As you can tell, I’m a skeptic. Brian at 1000Watt penned some thoughts on the broker portal project today as well. His were not as bleak as the opinion of Rob’s and mine. If someone involved wants to hear my thoughts on how to actually make this work, send me an email.

Thanks for the mention and the links, fellas, but um, let me correct the record in one small respect. I’m not bleak about the BPP. Nor did I post all of the reasons why the BPP wouldn’t work. I wrote one concrete suggestion (“buy, don’t build”) and two concerns based on my knowledge and experience of the organizational side of the industry.

Those concerns, which are almost entirely about governance and ownership issues, turn out to be on point with people directly involved with the BPP project. I’ve heard from enough of them to know they agree that governance and ownership are two difficult thorny issues they need to work through.

IF ownership issues can be resolved, IF clear mission objectives can be established, and IF the governance issues are handled… then now is a great time for BPP. Move is now a small part of a global media behemoth. The FTC approved Zillow’s acquisition of Trulia; the deal will close next week. Now would be a great time for a serious competitor to Zillow and News Corp to emerge.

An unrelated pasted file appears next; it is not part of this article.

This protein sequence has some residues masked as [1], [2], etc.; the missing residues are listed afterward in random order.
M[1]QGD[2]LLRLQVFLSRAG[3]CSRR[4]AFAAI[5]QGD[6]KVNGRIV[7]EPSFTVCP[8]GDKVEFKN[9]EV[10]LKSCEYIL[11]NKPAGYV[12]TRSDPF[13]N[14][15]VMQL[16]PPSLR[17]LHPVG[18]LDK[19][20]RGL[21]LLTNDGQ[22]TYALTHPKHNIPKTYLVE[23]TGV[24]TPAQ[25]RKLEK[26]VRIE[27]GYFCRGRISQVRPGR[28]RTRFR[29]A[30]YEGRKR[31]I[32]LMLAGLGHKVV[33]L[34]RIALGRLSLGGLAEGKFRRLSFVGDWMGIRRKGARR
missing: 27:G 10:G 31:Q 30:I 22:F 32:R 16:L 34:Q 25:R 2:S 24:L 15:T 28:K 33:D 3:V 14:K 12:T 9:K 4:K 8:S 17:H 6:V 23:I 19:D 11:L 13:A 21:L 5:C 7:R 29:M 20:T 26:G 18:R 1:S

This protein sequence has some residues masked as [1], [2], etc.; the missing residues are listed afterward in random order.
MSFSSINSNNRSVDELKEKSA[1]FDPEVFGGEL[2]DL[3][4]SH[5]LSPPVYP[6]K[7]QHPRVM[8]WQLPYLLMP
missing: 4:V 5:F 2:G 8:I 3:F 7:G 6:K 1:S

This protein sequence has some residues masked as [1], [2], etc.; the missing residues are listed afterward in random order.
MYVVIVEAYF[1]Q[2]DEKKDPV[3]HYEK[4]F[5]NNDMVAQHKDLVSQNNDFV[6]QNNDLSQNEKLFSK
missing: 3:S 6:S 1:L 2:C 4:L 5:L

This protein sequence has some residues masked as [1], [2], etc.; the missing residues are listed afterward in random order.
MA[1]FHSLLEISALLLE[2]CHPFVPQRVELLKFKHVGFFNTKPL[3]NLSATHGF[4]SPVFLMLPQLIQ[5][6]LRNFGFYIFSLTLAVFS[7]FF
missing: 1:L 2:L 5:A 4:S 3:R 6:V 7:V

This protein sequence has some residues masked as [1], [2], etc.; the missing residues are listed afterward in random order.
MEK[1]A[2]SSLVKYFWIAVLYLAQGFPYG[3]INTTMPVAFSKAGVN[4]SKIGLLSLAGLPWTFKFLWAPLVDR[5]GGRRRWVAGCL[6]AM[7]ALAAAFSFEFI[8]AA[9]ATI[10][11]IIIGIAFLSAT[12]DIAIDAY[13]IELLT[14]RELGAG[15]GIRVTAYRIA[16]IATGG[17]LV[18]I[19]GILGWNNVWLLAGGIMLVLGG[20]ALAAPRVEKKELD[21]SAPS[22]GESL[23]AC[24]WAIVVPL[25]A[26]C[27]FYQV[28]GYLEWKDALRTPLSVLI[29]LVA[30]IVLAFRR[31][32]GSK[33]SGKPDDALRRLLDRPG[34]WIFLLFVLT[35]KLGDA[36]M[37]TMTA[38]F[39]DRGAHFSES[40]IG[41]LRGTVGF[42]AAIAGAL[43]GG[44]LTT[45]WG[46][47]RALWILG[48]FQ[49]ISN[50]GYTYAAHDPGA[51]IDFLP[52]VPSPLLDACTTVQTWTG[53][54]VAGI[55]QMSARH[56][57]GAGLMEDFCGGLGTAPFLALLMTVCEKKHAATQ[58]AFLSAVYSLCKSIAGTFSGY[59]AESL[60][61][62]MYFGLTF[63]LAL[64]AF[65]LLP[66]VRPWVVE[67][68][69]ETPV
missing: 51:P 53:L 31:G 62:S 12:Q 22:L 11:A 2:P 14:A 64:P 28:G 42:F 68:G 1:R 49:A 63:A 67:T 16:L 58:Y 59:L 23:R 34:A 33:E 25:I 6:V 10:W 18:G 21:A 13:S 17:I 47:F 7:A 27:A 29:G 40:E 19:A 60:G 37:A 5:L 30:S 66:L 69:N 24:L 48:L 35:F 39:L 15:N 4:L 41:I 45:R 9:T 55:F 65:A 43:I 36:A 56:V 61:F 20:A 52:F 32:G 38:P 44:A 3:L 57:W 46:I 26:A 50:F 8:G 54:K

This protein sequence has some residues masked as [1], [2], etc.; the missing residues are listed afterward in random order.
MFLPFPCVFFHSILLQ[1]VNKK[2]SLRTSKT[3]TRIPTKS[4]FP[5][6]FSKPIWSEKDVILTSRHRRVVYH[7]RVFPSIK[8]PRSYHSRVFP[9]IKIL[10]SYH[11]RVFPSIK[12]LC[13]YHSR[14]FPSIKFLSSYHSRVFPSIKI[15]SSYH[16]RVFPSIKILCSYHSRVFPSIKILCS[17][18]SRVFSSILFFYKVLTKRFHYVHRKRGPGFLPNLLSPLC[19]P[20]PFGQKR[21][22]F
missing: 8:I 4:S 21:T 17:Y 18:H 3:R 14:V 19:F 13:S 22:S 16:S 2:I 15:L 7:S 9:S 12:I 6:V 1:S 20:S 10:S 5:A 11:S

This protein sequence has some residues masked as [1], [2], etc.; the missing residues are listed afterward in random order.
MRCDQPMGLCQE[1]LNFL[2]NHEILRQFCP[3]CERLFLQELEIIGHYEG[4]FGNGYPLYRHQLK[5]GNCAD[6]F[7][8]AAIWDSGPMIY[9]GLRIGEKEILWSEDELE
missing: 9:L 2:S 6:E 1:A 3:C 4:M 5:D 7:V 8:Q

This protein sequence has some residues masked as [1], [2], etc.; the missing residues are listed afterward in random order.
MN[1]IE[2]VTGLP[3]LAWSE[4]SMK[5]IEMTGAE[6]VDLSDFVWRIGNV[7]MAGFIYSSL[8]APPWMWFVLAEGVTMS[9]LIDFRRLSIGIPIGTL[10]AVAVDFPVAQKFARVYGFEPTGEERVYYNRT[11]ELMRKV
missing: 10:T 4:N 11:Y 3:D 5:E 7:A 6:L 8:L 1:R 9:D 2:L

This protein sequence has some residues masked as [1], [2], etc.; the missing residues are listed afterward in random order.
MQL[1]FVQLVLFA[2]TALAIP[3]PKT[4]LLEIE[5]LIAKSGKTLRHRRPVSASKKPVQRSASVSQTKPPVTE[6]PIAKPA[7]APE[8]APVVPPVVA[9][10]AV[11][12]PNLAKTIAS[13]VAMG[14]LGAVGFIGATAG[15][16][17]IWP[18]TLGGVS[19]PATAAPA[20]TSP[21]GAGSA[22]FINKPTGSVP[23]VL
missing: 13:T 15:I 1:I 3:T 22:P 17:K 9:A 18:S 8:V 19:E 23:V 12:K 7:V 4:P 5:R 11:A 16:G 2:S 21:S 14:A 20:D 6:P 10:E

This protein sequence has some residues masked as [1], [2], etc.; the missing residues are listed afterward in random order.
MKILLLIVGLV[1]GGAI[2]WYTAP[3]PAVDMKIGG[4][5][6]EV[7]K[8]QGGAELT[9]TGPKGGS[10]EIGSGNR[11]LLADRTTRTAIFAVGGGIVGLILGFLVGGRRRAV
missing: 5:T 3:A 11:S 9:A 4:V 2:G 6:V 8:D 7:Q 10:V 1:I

For the record, I think I’m probably closer to Brian’s side of the Bleakness Divide than to Drew’s side, since I totally understand why the brokerages want to make Fair Display Guidelines the norm. But I don’t see my role as an advisor and industry observer to act as a cheerleader blowing sunshine up the valley of darkness.

Having said that, there are a couple of interesting things from both Brian’s post and from Drew’s post that are worth discussing further. Let’s get into it.